Showing Collections: 1 - 5 of 5
Abstract Records of Dearborn Observatory, built in 1865 by the Chicago Astronomical Society and the University of Chicago and in 1889 moved to Northwestern University's Evanston campus. Dearborn Observatory was a significant contributor in the area of double star research. The records consist almost entirely of observational data gathered by astronomers using Dearborn's 18-1/2 inch refracting telescope or its meridian circle, calculations performed on the data, and the results of such investigations.
Abstract The Philip Fox papers, comprising one box, include correspondence, astronomical notes and calculations, notes and drafts of publications, and lists compiled by Fox of outstanding scientists.The general correspondence covers the years from 1904 to 1941. Of interest are the four letters written in 1909 urging the purchase of the Simon Newcomb Library for the Astronomy Department at Northwestern. The standard equinox correspondence records Fox's interest in 1915 in establishing such a...
Abstract The George Washington Hough Papers, spanning the years 1855 to 1909, comprise seven boxes and five Gaylord oversize folders. They are arranged in seven subseries: diaries and notebooks; correspondence; teaching material; research material; lectures; manuscripts and drafts; and published works. Included are diaries Hough kept as a student, lecture notes, professional and personal correspondence, class books, graded student exams, observational records, drawings of and data pertaining to...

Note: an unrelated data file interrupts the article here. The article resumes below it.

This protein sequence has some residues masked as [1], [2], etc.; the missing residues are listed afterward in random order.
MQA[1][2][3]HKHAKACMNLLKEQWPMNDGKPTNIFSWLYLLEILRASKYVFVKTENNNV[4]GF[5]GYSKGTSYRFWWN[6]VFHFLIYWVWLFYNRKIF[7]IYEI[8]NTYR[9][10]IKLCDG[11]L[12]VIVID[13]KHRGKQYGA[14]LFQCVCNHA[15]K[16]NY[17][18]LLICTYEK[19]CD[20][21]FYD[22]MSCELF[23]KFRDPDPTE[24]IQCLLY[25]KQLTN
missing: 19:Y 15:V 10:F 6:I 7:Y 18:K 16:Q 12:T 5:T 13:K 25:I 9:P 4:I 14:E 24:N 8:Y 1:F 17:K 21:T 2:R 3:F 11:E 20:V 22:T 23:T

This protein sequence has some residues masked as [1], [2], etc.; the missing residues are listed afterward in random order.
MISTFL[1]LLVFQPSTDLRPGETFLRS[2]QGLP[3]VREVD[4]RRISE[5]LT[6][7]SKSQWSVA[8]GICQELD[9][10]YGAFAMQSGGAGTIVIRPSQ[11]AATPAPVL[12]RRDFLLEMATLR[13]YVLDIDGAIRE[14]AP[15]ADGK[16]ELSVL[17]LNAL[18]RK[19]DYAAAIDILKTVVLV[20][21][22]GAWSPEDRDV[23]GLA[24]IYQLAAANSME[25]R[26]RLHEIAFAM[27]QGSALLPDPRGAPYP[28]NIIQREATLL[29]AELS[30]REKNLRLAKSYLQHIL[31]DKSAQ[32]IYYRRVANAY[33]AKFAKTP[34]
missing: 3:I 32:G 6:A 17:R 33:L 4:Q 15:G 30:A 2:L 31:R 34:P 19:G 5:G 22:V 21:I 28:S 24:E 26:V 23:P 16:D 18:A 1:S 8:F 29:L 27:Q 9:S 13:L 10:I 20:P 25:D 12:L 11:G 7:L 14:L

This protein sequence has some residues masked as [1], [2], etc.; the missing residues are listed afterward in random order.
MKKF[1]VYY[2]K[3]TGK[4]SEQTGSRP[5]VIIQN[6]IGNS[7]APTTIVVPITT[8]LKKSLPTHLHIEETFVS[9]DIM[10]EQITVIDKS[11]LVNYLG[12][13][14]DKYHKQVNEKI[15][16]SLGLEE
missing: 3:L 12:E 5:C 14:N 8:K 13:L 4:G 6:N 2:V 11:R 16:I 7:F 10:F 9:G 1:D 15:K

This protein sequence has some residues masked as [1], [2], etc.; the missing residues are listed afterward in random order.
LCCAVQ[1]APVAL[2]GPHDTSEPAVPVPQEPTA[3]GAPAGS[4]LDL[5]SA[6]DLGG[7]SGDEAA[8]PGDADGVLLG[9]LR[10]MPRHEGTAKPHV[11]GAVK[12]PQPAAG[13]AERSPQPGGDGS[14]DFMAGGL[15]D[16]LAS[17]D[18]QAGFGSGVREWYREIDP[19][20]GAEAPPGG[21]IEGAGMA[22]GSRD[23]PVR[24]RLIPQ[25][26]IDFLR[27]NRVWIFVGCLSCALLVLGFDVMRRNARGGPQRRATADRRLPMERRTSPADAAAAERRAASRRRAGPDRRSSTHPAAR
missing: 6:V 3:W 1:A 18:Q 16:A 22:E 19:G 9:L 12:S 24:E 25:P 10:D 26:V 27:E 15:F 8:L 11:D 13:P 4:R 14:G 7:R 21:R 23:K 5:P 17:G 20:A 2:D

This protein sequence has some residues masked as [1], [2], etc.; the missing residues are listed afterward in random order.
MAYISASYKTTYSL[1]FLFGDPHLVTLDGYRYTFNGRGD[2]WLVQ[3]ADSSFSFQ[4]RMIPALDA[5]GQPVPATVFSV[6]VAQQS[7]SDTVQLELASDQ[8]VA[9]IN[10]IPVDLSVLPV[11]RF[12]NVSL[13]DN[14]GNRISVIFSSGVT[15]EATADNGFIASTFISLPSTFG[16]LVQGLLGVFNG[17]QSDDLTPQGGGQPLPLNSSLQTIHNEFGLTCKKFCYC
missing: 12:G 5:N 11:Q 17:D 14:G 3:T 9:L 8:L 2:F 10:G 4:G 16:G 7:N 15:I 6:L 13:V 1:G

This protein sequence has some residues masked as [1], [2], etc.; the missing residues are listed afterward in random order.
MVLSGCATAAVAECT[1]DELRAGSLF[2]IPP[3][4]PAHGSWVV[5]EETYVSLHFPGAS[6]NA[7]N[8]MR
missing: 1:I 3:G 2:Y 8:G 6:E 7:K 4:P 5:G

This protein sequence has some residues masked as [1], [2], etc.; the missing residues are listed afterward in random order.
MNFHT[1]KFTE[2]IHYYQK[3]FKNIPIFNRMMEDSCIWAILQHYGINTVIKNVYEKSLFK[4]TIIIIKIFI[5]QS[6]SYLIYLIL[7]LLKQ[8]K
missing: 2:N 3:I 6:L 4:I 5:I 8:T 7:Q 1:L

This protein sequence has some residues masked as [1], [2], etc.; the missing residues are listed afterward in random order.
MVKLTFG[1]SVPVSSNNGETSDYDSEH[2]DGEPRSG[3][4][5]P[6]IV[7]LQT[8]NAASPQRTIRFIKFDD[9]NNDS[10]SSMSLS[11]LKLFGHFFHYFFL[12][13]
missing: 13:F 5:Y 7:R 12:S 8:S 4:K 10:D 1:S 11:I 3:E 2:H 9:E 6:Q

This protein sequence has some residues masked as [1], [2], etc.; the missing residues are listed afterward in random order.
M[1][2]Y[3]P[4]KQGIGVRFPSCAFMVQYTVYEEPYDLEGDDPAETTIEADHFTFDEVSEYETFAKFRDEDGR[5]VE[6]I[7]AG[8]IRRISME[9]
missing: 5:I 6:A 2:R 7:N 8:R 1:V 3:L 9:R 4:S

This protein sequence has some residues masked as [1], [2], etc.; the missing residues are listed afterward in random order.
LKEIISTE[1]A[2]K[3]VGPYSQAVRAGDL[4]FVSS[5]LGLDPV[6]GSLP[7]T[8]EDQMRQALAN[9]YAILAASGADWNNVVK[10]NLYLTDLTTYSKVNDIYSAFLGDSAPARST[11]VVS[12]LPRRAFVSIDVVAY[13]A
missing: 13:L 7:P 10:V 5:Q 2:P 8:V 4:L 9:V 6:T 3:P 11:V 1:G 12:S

Abstract The papers of Oliver J. Lee fill one half-size box. They consist of several biographical accounts, a small amount of correspondence, a poem, a tribute to his predecessor, Philip Fox, and reprints of his articles.
Abstract Astronomer Truman Safford was the first director of the Dearborn Observatory (in its old location on the South Side of Chicago, before it was moved in 1889 to Northwestern University). The records consist mainly of notebooks in which he recorded observations, calculations and notes. Materials include Safford's teaching files from the first University of Chicago, astronomical observations, computations regarding celestial objects, extracts from astronomical catalogs and two manuscripts. One file...